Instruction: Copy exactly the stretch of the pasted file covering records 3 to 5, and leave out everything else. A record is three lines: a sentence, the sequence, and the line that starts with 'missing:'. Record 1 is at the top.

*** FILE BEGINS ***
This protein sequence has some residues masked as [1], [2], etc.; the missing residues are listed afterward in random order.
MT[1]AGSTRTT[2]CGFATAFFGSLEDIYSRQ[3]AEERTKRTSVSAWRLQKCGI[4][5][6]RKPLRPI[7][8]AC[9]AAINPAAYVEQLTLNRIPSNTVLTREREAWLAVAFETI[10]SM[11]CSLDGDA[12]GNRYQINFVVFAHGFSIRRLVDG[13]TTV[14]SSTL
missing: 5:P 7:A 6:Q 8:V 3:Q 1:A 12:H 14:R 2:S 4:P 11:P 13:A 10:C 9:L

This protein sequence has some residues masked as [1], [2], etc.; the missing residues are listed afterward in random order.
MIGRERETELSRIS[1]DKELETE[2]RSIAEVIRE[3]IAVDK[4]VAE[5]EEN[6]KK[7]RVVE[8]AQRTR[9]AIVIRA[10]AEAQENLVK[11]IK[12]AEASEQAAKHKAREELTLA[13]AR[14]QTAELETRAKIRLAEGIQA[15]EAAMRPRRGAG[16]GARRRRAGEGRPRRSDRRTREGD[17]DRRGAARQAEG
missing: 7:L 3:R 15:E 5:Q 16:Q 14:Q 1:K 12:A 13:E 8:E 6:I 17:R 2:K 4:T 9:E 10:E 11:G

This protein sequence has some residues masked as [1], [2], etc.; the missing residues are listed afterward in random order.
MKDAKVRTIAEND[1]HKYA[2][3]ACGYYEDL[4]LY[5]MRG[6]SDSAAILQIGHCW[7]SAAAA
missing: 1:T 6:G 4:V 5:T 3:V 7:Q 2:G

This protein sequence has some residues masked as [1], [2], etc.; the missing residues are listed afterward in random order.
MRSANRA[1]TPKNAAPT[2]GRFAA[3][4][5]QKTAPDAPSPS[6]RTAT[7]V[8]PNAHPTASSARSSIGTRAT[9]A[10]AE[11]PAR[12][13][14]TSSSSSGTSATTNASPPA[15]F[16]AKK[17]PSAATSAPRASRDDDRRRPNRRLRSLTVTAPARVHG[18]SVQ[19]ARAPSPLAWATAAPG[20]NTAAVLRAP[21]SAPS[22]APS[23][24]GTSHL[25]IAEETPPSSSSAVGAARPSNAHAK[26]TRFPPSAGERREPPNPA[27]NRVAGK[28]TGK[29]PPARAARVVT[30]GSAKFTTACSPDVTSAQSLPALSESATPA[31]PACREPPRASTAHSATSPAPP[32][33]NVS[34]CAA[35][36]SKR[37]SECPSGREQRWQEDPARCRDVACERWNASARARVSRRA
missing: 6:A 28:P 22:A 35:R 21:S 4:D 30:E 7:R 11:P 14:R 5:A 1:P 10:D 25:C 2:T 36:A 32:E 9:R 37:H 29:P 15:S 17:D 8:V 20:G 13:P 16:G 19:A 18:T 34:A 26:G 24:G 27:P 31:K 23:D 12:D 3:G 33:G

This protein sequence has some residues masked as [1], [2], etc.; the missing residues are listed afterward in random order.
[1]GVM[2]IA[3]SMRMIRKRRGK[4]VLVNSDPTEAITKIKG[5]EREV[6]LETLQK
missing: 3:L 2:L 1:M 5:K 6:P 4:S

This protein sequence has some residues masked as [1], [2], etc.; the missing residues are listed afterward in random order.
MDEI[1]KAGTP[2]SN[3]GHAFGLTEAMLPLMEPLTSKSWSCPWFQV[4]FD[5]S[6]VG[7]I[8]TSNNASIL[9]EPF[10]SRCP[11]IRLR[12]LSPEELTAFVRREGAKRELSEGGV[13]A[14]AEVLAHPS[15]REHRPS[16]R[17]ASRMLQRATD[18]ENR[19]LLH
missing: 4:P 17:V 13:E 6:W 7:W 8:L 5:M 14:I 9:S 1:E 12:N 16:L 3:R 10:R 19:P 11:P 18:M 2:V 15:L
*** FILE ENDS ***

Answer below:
This protein sequence has some residues masked as [1], [2], etc.; the missing residues are listed afterward in random order.
MKDAKVRTIAEND[1]HKYA[2][3]ACGYYEDL[4]LY[5]MRG[6]SDSAAILQIGHCW[7]SAAAA
missing: 1:T 6:G 4:V 5:T 3:V 7:Q 2:G

This protein sequence has some residues masked as [1], [2], etc.; the missing residues are listed afterward in random order.
MRSANRA[1]TPKNAAPT[2]GRFAA[3][4][5]QKTAPDAPSPS[6]RTAT[7]V[8]PNAHPTASSARSSIGTRAT[9]A[10]AE[11]PAR[12][13][14]TSSSSSGTSATTNASPPA[15]F[16]AKK[17]PSAATSAPRASRDDDRRRPNRRLRSLTVTAPARVHG[18]SVQ[19]ARAPSPLAWATAAPG[20]NTAAVLRAP[21]SAPS[22]APS[23][24]GTSHL[25]IAEETPPSSSSAVGAARPSNAHAK[26]TRFPPSAGERREPPNPA[27]NRVAGK[28]TGK[29]PPARAARVVT[30]GSAKFTTACSPDVTSAQSLPALSESATPA[31]PACREPPRASTAHSATSPAPP[32][33]NVS[34]CAA[35][36]SKR[37]SECPSGREQRWQEDPARCRDVACERWNASARARVSRRA
missing: 6:A 28:P 22:A 35:R 21:S 4:D 30:E 7:R 11:P 14:R 5:A 1:P 10:D 25:C 2:T 36:A 32:E 9:R 37:H 29:P 15:S 17:D 8:V 20:G 13:P 16:G 19:A 18:T 34:A 26:G 24:G 27:P 31:K 23:D 12:D 3:G 33:G

This protein sequence has some residues masked as [1], [2], etc.; the missing residues are listed afterward in random order.
[1]GVM[2]IA[3]SMRMIRKRRGK[4]VLVNSDPTEAITKIKG[5]EREV[6]LETLQK
missing: 3:L 2:L 1:M 5:K 6:P 4:S